24 hours to promote engineering to girls

Sally Ride and other female engineers run online discussions and webcasts over a two-day period.

In an effort to inspire more girls to enter the field of engineering, National Engineers Week Foundation sponsored a 24-hour webcast that brought together female engineers, teachers and educators to demystify the male-dominated field, reports eSchool News.

The Global Marathon for, by, and about Women in Engineering, held March 22-23 was webcast in order to change girls' perceptions about the field of engineering.

Opening the event was Sally Ride, former NASA astronaut and the first U.S. woman in space.

"I think it's important for ... all the women who are in science and engineering who love it and have had fulfilling careers to transmit that message to the girls growing up, to tell them this is really interesting stuff," Ride said.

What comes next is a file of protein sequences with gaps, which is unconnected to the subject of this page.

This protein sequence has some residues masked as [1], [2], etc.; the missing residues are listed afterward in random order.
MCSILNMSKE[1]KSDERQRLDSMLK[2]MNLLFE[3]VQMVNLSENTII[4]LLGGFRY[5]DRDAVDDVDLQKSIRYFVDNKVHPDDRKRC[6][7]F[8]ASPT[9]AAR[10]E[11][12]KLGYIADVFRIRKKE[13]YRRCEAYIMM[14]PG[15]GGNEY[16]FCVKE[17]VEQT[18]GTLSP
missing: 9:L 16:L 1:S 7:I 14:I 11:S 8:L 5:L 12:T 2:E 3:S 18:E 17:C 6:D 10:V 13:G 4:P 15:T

Students could log on to discussion topics such as "Live Your Life, Love What You Do: Talking to High School Girls About Engineering," "Why Engineering is Fun," and "Advancing the Pipeline of Women in Engineering: What You Can Do to Help Recruit and Retain Female Undergraduates."

Encouraging girls who are good at math and science to go into engineering can sometimes be and uphill battle.

"Girls don't get less smart; once you know you're good at math and science and like it, that's going to be the way it stays," said Heather Johnston Nicholson, director of research for Girls Inc. "Math, science, technology, and engineering are not closed to girls—they can find [an interest in these subjects] later as well as earlier, but the earlier the better," she said.

The survey found that 35 percent of girls in grades 3-12 said they believe it's true people don't think girls are effective leaders. While that's down from about 47 percent in 2000, it's still too high, webcast participants said.

"Even today, society values beauty in girls over intelligence and talent," said one ninth-grade girl quoted in the report.

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